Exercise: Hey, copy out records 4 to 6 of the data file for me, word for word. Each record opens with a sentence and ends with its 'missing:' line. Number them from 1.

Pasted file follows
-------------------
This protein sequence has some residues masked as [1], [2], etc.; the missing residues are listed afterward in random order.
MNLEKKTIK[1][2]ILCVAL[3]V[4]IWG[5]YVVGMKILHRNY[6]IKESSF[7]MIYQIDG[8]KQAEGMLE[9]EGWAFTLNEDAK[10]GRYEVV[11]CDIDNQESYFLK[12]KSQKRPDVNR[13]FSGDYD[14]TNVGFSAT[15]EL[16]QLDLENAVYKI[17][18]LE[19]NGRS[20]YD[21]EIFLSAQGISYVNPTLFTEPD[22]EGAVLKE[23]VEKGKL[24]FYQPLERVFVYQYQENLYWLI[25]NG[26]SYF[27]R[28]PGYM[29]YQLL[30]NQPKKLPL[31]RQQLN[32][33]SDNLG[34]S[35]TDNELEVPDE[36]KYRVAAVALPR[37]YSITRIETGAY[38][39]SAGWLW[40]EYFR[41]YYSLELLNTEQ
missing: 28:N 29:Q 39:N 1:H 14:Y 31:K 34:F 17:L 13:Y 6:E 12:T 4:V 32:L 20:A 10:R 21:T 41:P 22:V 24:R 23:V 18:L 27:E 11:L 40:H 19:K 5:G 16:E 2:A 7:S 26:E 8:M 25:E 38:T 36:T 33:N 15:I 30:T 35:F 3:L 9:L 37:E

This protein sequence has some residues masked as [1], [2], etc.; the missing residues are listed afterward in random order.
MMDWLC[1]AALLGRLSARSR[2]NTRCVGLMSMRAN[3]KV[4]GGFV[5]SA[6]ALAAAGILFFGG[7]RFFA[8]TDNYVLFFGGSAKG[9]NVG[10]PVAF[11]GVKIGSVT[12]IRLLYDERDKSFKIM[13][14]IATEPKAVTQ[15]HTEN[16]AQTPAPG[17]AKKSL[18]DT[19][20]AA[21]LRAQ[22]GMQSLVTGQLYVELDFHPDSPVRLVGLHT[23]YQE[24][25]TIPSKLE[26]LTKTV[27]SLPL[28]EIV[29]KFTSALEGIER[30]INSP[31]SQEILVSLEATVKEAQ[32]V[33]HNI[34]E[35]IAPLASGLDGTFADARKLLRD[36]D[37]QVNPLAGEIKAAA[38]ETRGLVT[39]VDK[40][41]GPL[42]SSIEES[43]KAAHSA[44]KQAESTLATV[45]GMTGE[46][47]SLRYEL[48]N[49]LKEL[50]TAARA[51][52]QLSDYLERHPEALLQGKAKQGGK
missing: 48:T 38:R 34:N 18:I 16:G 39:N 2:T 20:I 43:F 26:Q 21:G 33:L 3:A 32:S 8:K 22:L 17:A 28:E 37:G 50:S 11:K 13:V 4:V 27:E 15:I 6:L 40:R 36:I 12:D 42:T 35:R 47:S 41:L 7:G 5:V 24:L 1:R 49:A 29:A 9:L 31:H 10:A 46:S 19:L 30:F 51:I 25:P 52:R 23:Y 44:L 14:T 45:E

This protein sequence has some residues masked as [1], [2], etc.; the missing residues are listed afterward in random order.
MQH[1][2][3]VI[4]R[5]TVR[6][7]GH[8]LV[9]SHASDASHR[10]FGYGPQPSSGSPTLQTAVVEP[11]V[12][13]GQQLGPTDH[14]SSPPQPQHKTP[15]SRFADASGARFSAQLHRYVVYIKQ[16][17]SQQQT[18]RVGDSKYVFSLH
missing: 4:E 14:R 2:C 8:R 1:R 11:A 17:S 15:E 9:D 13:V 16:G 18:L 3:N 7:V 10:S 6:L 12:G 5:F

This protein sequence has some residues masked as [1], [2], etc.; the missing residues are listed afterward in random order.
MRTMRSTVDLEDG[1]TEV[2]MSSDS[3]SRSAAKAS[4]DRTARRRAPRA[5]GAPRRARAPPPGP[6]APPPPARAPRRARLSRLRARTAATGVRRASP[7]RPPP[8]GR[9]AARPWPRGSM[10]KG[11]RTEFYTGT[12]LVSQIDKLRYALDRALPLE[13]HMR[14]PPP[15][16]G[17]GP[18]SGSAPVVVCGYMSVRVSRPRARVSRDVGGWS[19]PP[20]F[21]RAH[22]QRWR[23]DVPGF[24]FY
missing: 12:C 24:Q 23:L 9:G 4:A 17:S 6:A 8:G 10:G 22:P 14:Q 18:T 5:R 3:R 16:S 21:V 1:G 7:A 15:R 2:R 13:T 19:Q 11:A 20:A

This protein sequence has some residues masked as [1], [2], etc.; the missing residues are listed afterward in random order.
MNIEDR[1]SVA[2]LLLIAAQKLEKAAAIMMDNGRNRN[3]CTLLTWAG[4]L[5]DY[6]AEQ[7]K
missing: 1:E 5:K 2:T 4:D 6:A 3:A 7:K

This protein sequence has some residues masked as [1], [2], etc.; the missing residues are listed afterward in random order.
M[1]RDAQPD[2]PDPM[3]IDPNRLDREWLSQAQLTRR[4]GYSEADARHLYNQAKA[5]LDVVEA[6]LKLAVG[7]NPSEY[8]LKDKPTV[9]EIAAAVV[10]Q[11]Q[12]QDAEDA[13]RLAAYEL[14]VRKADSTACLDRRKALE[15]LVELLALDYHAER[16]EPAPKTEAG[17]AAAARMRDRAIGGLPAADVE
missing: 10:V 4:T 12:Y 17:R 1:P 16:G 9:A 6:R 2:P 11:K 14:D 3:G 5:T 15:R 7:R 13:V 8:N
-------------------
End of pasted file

This protein sequence has some residues masked as [1], [2], etc.; the missing residues are listed afterward in random order.
MRTMRSTVDLEDG[1]TEV[2]MSSDS[3]SRSAAKAS[4]DRTARRRAPRA[5]GAPRRARAPPPGP[6]APPPPARAPRRARLSRLRARTAATGVRRASP[7]RPPP[8]GR[9]AARPWPRGSM[10]KG[11]RTEFYTGT[12]LVSQIDKLRYALDRALPLE[13]HMR[14]PPP[15][16]G[17]GP[18]SGSAPVVVCGYMSVRVSRPRARVSRDVGGWS[19]PP[20]F[21]RAH[22]QRWR[23]DVPGF[24]FY
missing: 12:C 24:Q 23:L 9:G 4:A 17:S 6:A 8:G 10:G 22:P 14:Q 18:T 5:R 3:R 16:S 21:V 1:G 7:A 15:R 2:R 13:T 19:Q 11:A 20:A

This protein sequence has some residues masked as [1], [2], etc.; the missing residues are listed afterward in random order.
MNIEDR[1]SVA[2]LLLIAAQKLEKAAAIMMDNGRNRN[3]CTLLTWAG[4]L[5]DY[6]AEQ[7]K
missing: 1:E 5:K 2:T 4:D 6:A 3:A 7:K

This protein sequence has some residues masked as [1], [2], etc.; the missing residues are listed afterward in random order.
M[1]RDAQPD[2]PDPM[3]IDPNRLDREWLSQAQLTRR[4]GYSEADARHLYNQAKA[5]LDVVEA[6]LKLAVG[7]NPSEY[8]LKDKPTV[9]EIAAAVV[10]Q[11]Q[12]QDAEDA[13]RLAAYEL[14]VRKADSTACLDRRKALE[15]LVELLALDYHAER[16]EPAPKTEAG[17]AAAARMRDRAIGGLPAADVE
missing: 10:V 4:T 12:Y 17:R 1:P 16:G 9:A 6:R 2:P 11:K 14:D 3:G 5:T 15:R 7:R 13:V 8:N